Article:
When one thinks of wargames, the words ‘suitable for new gamers’ and ‘plays within an hour’ are not the first that come to mind. But with Farsight that is exactly what you get. It maintains the core staples of the venerated genre and introduces some exciting twists of its own that make for a quick, approachable and strategic game that will neither scare off rookies nor bore veterans.
What immediately grabs with Farsight is its Battleship-like mechanic of hiding specialists – spies, saboteurs, seers and supply lines – somewhere on the map. Every specialist has an ability that can help the fighting units on the board, giving them an advantage over the opponent’s forces.
The abilities are not all-powerful and have to be placed strategically on certain areas of the board (marked on players’ individual maps, so the opponent doesn’t know their location) to affect hostile units. While it is very tempting to use the specialist powers as much as possible, there is a danger that the opponent may guess at their location and send an assassin to eliminate them, removing them from the game completely.
The specialist abilities add excitement to the battlefield. Through their addition the game becomes more than simply positioning units of the right strength to take objectives and eliminate opponents. Sabotaging at the right moment or placing an extra unit through a supply line can easily turn the tide of battle. Yet it also doesn’t feel overpowered or unfair, because the opponent can figure out the secret location of specialists and take them out of play. A well-timed specialist combo feels great but a perfect pinpoint assassination feels even sweeter.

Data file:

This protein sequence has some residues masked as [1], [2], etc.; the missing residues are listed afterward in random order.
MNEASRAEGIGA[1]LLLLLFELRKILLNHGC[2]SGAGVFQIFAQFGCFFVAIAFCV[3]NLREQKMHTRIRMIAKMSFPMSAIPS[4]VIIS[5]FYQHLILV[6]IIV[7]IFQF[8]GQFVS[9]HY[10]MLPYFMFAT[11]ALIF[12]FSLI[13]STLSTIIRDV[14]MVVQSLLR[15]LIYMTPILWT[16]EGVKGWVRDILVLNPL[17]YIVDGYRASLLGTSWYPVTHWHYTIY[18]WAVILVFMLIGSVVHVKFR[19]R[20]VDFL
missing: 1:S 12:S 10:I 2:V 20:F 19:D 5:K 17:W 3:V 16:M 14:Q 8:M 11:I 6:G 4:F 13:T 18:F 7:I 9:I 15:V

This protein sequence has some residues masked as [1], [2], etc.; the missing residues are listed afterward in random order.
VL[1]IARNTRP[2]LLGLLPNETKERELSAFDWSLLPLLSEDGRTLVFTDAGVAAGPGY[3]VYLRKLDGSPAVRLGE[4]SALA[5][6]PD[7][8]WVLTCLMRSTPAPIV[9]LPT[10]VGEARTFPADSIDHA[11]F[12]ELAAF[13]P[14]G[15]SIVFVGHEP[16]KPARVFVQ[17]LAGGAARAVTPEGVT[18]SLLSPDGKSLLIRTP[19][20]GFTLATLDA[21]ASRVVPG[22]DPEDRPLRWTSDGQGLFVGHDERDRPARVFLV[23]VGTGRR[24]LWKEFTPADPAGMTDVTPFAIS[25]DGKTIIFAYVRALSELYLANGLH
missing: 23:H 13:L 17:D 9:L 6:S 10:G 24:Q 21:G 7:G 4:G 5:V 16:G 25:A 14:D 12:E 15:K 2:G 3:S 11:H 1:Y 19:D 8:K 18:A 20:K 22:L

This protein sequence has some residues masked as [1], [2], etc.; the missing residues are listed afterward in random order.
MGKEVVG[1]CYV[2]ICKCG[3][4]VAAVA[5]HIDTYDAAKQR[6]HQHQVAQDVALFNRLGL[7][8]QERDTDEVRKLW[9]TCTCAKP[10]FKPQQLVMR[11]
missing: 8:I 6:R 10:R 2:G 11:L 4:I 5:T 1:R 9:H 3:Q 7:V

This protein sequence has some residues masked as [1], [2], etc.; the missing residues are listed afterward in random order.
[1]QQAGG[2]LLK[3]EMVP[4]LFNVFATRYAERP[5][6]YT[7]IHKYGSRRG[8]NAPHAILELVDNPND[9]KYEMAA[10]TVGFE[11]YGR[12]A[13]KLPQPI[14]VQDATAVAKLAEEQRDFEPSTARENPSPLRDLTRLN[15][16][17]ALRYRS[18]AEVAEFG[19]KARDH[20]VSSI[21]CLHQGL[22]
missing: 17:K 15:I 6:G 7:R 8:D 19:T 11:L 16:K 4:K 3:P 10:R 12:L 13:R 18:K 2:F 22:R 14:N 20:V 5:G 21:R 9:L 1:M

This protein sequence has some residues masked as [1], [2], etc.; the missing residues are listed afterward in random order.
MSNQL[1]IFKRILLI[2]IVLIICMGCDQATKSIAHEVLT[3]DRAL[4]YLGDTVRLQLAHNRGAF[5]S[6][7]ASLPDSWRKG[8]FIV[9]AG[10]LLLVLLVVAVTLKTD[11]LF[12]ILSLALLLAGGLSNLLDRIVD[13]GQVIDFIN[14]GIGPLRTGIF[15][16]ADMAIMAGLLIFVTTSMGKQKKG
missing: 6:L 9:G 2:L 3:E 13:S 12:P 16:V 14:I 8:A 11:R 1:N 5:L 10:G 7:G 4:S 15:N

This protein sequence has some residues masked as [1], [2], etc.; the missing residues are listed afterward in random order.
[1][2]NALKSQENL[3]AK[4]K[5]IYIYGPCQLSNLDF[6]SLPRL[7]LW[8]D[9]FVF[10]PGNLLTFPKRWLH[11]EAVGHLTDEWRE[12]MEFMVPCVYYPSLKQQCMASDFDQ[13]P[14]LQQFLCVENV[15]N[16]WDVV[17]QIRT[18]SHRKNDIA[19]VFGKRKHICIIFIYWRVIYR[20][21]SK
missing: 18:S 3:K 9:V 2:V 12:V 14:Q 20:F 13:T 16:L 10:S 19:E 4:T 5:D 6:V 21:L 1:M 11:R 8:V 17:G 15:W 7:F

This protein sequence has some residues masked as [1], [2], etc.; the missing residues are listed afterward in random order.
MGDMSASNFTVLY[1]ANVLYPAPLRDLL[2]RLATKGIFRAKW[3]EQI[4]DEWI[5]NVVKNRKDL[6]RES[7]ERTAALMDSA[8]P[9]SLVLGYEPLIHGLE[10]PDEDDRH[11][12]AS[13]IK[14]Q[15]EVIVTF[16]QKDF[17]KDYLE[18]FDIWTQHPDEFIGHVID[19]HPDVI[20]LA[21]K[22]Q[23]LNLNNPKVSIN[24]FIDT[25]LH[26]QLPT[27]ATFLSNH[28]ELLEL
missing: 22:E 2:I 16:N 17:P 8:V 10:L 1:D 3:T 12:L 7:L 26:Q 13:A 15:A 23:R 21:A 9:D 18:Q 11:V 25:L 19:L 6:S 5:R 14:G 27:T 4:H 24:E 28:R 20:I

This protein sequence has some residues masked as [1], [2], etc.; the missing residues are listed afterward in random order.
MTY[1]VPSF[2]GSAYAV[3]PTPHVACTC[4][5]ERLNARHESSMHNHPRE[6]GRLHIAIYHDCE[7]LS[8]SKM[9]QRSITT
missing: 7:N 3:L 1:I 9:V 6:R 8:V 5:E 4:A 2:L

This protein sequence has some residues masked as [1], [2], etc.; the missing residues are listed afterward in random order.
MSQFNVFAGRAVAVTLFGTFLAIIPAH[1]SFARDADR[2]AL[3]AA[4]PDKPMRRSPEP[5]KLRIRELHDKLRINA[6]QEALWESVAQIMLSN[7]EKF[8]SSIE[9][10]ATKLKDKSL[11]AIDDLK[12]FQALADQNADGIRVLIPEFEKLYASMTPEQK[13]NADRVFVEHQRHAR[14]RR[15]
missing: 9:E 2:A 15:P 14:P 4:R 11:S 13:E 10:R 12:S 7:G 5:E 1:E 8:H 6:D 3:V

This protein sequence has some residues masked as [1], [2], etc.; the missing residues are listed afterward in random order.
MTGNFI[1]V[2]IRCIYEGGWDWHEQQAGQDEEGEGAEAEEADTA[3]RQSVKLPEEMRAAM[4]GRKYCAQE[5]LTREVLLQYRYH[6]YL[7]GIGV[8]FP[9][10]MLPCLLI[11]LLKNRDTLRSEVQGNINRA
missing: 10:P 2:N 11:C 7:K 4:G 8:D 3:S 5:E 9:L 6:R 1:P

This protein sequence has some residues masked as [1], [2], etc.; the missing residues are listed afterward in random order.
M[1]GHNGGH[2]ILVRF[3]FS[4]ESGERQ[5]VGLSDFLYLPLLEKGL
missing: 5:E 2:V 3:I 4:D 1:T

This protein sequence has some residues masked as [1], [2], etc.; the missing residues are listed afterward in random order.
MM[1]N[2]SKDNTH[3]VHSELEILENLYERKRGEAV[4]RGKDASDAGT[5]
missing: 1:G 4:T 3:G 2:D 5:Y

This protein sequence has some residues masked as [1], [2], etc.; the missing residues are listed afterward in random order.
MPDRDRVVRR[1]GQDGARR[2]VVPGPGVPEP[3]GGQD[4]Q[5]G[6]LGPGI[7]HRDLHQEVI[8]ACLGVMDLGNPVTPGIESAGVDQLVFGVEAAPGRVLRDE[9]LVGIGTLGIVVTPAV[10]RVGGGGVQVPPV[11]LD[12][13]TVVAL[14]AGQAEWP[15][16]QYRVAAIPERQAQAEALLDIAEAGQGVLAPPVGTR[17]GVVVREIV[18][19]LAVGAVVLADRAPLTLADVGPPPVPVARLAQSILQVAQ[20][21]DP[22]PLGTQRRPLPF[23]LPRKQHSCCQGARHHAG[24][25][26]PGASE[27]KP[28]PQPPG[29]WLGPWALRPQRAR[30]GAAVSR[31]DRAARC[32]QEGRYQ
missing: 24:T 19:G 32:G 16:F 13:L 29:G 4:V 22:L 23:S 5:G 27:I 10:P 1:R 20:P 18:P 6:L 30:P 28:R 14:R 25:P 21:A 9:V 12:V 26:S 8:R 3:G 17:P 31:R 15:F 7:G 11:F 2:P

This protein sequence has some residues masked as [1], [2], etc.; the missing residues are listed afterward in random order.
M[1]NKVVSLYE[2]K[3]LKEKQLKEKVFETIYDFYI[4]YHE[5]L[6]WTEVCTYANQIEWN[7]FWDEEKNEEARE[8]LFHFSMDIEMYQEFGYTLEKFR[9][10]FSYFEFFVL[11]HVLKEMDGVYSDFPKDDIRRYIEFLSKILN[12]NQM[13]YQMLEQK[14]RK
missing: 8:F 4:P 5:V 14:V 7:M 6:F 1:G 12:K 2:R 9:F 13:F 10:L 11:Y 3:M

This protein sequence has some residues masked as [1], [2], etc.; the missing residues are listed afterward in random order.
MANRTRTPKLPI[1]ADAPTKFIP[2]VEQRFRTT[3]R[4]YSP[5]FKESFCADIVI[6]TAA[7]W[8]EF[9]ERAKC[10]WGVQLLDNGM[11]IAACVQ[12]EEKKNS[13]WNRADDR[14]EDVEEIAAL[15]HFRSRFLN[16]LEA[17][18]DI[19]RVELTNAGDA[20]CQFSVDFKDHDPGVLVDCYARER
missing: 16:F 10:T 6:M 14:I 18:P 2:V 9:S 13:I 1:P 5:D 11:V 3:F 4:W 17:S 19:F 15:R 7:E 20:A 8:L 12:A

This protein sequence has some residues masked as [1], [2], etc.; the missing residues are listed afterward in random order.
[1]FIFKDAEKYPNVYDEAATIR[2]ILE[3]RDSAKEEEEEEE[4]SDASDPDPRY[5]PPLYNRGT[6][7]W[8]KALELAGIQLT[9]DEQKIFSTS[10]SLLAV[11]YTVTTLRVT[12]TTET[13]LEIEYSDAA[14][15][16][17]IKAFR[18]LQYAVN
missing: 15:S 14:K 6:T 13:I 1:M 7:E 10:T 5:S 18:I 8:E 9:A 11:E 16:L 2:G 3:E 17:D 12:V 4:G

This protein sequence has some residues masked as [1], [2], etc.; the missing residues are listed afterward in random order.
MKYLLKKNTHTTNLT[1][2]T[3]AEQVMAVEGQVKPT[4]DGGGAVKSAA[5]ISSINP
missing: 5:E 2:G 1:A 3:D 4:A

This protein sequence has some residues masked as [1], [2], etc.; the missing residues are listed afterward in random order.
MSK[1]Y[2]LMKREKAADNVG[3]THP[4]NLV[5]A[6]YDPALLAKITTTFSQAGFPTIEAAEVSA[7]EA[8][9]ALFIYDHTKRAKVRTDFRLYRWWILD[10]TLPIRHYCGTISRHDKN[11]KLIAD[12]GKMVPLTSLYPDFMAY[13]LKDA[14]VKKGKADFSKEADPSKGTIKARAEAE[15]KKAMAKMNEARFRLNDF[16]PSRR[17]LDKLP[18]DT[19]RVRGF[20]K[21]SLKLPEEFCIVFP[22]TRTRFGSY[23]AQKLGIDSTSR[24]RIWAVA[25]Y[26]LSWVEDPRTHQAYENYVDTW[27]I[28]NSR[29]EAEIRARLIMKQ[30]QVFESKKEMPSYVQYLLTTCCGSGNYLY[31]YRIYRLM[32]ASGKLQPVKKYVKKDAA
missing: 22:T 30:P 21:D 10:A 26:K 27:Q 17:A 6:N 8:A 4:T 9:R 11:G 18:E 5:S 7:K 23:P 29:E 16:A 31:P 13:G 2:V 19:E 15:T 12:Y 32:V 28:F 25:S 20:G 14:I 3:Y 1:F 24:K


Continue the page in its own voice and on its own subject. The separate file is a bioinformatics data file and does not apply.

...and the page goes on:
You will need all the strategic advantage you can get. In Farsight the presumed dominance over the battlefield does not necessarily mean a guaranteed victory. There are several paths to victory and while some of them can be achieved with brute force, others may be done through cunning and careful tactical play.
While the combat is still dice-based (there is a dice-free mode for those players who would like to eliminate the element of luck from their gameplay completely), it doesn’t detract from the strategy and thinking that surrounds it. The luck spices up combat, adding a bit of unpredictability, but doesn’t subtract from a well-executed manoeuvre. The sequence of actions can be as, if not more, important than the units that get moved on the board.
Farsight is so much more than big mechs smashing each other on battlefields of different terrains over faceless objectives. It is still generic enough to give a certain detachment from the brutal realities of war and to allow players to think of its combat as an abstract chess-like puzzle. However, its hide-and-seek gameplay element, reminiscent of Battleship but with more substance, adds a lot of excitement and layers to the accessible combat.
PLAY IT? – YES
Farsight is a great starting point for those new to the wargaming genre, while for veterans it still retains enough freshness with its Battleship-like hidden placement mechanics.
Designer: Jamie Jolly
Artist: Brian Coughlan, Sam Denmark, Volkan Kucukemre, Laslo Ludrovan, Lewis Shaw
Time: 50-90 minutes
This review originally appeared in the May 2019 issue of Tabletop Gaming. Pick up the latest issue of the UK's fastest-growing gaming magazine in print or digital here or subscribe to make sure you never miss another issue.